It's the most highly anticipated initial public offering in recent memory, but will the ticker symbol FB live up to the hype? Annika Pergament talked to industry experts about the buzz and potential bumps in the road ahead once Facebook goes public.
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UNITED STATES -- The excitement has been building for months. Now Facebook's meteoric rise is about hits its peak as the company goes public. And Wall Street is bracing for the big day.
“Google, I remember was the last time there was this amount of buzz and its exceeding even the Google buzz,” said Ben Willis of Sunrise Securities.
Demand is so strong, that it's pushed up the initial offering price of the stock, boosting Facebook's estimated value to upwards of $100 billion, more than McDonalds or Citigroup. But until the trading session is underway Friday, only a select few can get in on the action.
“The vast majority of the participants of the IPO will be on the institutional side, or at least high net worth individuals,” said Willis.
That's until the shares open for trading on the NASDAQ, the home of tech stocks, where Facebook will be identified with the ticker FB. Then small investors can get a piece of the pie and Willis says the interest the stock is generating could be good for the market as whole.
Wills said, “Buying a stock like Facebook's gives them that exposure and I think that's positive for the broader trend that people will start to look at their portfolios and realize that they need to own more stocks.”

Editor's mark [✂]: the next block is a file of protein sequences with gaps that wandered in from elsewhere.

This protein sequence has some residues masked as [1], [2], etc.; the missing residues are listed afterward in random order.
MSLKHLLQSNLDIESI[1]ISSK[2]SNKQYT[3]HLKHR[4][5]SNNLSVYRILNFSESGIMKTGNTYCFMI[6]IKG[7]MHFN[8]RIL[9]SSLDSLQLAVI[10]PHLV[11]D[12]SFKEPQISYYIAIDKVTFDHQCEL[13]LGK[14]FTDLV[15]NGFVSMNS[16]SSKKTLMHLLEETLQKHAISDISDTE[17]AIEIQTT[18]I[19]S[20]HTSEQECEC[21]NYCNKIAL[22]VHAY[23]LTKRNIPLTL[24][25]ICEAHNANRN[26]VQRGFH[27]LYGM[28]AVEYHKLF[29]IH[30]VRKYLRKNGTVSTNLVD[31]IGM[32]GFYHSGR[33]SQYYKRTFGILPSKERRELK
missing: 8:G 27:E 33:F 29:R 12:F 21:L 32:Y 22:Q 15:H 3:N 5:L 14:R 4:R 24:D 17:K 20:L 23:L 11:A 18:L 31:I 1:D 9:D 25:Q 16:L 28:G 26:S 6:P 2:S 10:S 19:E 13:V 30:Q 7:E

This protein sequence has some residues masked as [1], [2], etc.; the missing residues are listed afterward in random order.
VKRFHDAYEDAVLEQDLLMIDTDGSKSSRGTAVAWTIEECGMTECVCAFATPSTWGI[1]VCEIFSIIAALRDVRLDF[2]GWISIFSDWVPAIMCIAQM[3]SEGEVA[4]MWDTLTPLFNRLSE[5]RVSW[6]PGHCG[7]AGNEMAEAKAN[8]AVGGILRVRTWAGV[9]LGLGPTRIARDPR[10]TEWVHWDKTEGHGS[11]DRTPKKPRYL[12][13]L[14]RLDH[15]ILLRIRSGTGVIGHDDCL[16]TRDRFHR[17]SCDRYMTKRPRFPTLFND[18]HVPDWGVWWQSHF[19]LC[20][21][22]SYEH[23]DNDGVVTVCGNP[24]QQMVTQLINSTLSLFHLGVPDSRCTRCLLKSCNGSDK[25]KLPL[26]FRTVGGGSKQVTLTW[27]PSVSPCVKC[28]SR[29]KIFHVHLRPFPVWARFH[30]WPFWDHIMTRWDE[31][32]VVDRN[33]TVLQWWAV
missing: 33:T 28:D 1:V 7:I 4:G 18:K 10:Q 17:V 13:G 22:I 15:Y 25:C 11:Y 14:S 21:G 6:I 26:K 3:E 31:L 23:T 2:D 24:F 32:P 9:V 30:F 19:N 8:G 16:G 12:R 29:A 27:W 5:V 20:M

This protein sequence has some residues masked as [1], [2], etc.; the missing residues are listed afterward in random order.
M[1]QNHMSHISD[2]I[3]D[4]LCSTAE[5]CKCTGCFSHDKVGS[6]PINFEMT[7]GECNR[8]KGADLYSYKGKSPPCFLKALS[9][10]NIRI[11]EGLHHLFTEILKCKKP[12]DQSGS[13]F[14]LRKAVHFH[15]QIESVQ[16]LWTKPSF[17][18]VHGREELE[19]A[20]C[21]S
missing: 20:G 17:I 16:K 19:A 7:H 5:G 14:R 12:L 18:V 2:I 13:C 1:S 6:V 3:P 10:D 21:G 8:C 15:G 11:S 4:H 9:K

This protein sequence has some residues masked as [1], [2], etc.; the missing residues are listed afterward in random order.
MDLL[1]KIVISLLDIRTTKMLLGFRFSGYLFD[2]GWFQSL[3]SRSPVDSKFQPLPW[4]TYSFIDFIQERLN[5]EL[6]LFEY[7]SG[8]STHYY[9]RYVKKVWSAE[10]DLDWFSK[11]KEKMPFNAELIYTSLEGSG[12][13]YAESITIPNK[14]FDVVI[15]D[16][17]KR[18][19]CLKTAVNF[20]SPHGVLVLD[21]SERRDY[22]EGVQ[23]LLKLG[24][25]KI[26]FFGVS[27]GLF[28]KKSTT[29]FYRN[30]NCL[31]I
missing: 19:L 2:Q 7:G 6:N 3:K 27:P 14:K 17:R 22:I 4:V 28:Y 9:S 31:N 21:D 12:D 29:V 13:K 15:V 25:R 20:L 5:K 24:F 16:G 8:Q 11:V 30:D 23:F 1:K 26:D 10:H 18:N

But for Facebook, it also means additional scrutiny and questions about whether the social networking site can hold on to the momentum.
“Unless they launch Facebook Moon or Facebook Jupiter anytime soon, they're pretty much stuck with a finite number of people using Facebook. That being said they need to come up with new ways to monetize the people they have online,” said Angel Investor Peter Shankman.
Also under the microscope CEO Mark Zuckerberg who will still retain more than 50 percent of voting rights. Investors will be closely watching how he steers this giant, so it doesn't go the way of one-time tech darlings like AOL or MySpace.
Shankman said, “He's also very, very smart and one of the things he did that's probably the smartest move he made, he's lined his bench with some of the smartest people in the industry.”
And while the company's future may be impossible to predict, one thing seems certain.
Shankman said, “They're gonna break a lot of records on Friday. As an institutional investor, I would invest in it, I would keep an eye on it.”